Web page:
At present, health education materials and LB prevention research are mainly aimed at adults. Although parents are the designated persons to check children for ticks, the need for checking should be communicated directly to children as well [20]. Teaching them to recognise the tiny nymphal stage of ticks and the features of tick habitats can encourage them to urge parents to do timely body checks [18]. Therefore it seems logical to develop education materials aimed at both children and their parents. To develop tailored education materials it is necessary to determine the determinants associated with the risk behaviours. This study among Dutch school children aimed to examine the response variables of knowledge, perceived threat, and perceived importance of protective behavior in relation to tick bites and their possible consequences. The study is based on the Protection Motivation theory [22] This theory posits that a ‘threat appraisal’ is formed by an individual based on the perceived likelihood of a particular event (denominated here as ‘perceived susceptibility’) and its perceived severity. The way in which individuals choose to respond to a threatening situation is termed their ‘coping appraisal’. It is based on their belief that a recommended behaviour will resolve the threat ‘response efficacy’) and their belief that they are able to perform the behaviour (‘self-efficacy’). The latter belief is less important in the current study, because parents must perform the behaviour (e.g. tick checks). Furthermore, since our subjects are primary school children, the questions must be limited in number and easily understood by children.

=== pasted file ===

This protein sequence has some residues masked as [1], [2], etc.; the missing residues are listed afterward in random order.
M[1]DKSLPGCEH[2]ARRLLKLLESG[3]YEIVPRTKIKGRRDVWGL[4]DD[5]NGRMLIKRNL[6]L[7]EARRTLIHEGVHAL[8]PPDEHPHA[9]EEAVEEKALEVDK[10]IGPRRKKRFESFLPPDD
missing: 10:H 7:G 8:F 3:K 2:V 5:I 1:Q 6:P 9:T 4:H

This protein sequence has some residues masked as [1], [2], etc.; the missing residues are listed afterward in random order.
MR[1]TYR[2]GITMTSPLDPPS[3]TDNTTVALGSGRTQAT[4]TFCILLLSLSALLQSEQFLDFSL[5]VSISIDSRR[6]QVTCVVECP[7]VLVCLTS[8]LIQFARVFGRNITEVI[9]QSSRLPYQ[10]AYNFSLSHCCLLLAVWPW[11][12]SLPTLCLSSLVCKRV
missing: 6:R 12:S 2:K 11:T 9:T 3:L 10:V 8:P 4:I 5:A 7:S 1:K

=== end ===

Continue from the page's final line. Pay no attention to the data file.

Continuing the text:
Methods

Participants

This study was performed in April 2012 among Dutch school children aged 9–13 years, attending the two highest grades of primary school. To request voluntary participation, municipal health service (MHS) workers contacted schools in their region by telephone, e-mail, or advertisement in MHS newsletters. The schools could participate voluntarily. School children were recruited at school-level; all children in the targeted age-group in these schools participated in the study (except in case of illness or absence). Approximately 1,100 schools were reached, resulting in a convenience sample of 40 schools nationwide. The study included 1,447 children. Being a general survey among healthy volunteers from the general population, it did not require formal medical ethical approval, according to Dutch law [23].